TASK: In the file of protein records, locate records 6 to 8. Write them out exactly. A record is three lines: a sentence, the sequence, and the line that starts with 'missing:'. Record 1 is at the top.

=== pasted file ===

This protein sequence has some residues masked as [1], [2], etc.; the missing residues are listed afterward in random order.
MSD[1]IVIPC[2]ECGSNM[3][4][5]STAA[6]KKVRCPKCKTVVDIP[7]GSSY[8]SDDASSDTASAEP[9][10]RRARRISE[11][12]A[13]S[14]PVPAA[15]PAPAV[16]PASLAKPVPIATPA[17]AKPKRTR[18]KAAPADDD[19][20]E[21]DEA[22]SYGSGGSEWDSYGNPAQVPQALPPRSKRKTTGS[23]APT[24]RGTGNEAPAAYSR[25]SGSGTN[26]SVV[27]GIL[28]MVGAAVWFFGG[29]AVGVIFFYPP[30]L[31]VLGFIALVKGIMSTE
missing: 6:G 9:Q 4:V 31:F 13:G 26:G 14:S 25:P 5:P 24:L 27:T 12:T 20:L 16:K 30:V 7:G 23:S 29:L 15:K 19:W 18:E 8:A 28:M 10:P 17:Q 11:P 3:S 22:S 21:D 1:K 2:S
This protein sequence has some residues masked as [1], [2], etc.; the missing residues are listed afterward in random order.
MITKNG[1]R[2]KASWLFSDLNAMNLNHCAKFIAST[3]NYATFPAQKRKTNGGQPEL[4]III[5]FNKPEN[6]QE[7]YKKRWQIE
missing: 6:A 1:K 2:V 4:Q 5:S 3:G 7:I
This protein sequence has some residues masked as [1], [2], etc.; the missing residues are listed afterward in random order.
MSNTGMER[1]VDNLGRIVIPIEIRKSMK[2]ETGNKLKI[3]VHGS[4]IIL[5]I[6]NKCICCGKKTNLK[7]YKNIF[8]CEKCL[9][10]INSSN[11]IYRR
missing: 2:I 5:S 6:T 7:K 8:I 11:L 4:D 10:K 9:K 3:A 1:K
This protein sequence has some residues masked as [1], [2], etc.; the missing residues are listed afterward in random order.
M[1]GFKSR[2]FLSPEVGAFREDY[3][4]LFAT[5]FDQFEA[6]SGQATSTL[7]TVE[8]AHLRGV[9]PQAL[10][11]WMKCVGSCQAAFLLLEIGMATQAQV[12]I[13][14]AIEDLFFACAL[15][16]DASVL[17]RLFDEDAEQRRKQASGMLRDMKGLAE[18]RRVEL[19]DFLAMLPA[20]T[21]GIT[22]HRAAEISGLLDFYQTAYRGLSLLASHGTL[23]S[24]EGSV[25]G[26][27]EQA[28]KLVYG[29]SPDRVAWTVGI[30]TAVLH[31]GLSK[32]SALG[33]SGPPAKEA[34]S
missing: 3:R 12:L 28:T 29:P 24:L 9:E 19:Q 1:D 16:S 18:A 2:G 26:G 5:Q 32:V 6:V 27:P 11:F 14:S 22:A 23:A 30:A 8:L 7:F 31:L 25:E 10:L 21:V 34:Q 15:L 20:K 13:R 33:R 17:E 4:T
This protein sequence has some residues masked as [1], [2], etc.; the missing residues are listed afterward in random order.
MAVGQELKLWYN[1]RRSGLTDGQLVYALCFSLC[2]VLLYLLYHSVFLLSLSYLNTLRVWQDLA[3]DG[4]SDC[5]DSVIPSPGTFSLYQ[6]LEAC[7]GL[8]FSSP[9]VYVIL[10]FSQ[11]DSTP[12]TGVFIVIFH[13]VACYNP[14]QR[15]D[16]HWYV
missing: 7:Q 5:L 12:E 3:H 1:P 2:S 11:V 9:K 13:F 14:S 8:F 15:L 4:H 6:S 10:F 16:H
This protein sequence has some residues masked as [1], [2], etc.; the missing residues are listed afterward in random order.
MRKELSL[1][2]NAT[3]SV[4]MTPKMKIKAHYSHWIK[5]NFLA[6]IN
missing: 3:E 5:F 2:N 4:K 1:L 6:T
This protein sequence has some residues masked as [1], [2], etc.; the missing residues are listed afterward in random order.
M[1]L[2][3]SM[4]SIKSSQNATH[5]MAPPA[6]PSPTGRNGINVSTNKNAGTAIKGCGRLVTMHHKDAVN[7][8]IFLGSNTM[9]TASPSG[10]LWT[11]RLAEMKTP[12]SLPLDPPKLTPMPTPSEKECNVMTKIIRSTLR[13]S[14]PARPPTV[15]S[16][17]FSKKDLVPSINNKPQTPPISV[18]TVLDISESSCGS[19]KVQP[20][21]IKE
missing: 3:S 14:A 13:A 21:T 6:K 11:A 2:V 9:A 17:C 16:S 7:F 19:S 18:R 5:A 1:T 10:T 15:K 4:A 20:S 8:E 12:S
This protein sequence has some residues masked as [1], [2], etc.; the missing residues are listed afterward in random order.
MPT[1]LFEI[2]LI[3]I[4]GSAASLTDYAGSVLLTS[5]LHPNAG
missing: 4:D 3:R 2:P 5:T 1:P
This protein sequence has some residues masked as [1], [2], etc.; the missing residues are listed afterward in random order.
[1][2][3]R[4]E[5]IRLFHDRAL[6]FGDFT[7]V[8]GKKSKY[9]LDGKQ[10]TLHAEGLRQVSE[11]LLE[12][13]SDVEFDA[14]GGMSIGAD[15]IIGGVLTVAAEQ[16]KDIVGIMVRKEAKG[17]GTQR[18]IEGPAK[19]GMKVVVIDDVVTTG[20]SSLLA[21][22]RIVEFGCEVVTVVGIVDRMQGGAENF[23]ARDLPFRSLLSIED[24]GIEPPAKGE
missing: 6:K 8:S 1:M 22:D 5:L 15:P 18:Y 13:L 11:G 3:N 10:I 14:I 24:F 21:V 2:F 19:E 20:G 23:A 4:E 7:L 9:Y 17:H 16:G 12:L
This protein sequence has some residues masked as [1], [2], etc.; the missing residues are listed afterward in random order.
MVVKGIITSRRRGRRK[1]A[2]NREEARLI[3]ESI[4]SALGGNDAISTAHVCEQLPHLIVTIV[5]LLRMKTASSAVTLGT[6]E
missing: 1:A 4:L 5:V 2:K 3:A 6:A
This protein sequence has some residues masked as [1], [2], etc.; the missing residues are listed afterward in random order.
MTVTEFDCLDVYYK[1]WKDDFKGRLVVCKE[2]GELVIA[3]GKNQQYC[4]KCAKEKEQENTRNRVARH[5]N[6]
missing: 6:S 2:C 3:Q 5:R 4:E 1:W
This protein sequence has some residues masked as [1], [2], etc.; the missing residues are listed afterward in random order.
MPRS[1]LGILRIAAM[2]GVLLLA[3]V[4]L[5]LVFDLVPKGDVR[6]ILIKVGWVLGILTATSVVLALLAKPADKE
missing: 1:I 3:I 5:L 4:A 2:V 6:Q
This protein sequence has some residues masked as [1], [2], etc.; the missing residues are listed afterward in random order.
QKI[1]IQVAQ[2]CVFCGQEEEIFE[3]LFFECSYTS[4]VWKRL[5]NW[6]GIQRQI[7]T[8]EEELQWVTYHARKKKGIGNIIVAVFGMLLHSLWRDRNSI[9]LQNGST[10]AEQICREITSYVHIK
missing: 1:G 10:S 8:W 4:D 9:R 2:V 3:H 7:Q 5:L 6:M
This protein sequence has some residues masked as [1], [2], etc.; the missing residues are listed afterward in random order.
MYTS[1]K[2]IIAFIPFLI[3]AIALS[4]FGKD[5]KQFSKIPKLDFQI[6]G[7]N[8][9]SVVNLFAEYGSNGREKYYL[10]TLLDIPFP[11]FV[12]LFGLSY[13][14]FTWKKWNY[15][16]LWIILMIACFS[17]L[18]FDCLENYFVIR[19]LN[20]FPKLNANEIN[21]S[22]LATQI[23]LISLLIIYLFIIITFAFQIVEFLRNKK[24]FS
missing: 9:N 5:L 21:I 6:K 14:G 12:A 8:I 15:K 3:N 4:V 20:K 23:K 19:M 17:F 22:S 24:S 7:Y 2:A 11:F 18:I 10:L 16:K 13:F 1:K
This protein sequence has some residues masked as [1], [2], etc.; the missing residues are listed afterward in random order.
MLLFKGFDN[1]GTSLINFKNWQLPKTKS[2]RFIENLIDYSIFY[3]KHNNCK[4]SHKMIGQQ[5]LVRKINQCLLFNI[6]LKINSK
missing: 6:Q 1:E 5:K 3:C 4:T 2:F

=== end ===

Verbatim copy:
This protein sequence has some residues masked as [1], [2], etc.; the missing residues are listed afterward in random order.
MRKELSL[1][2]NAT[3]SV[4]MTPKMKIKAHYSHWIK[5]NFLA[6]IN
missing: 3:E 5:F 2:N 4:K 1:L 6:T
This protein sequence has some residues masked as [1], [2], etc.; the missing residues are listed afterward in random order.
M[1]L[2][3]SM[4]SIKSSQNATH[5]MAPPA[6]PSPTGRNGINVSTNKNAGTAIKGCGRLVTMHHKDAVN[7][8]IFLGSNTM[9]TASPSG[10]LWT[11]RLAEMKTP[12]SLPLDPPKLTPMPTPSEKECNVMTKIIRSTLR[13]S[14]PARPPTV[15]S[16][17]FSKKDLVPSINNKPQTPPISV[18]TVLDISESSCGS[19]KVQP[20][21]IKE
missing: 3:S 14:A 13:A 21:T 6:K 11:A 2:V 9:A 17:C 16:S 7:F 19:S 18:R 5:A 1:T 10:T 15:K 4:A 20:S 8:E 12:S
This protein sequence has some residues masked as [1], [2], etc.; the missing residues are listed afterward in random order.
MPT[1]LFEI[2]LI[3]I[4]GSAASLTDYAGSVLLTS[5]LHPNAG
missing: 4:D 3:R 2:P 5:T 1:P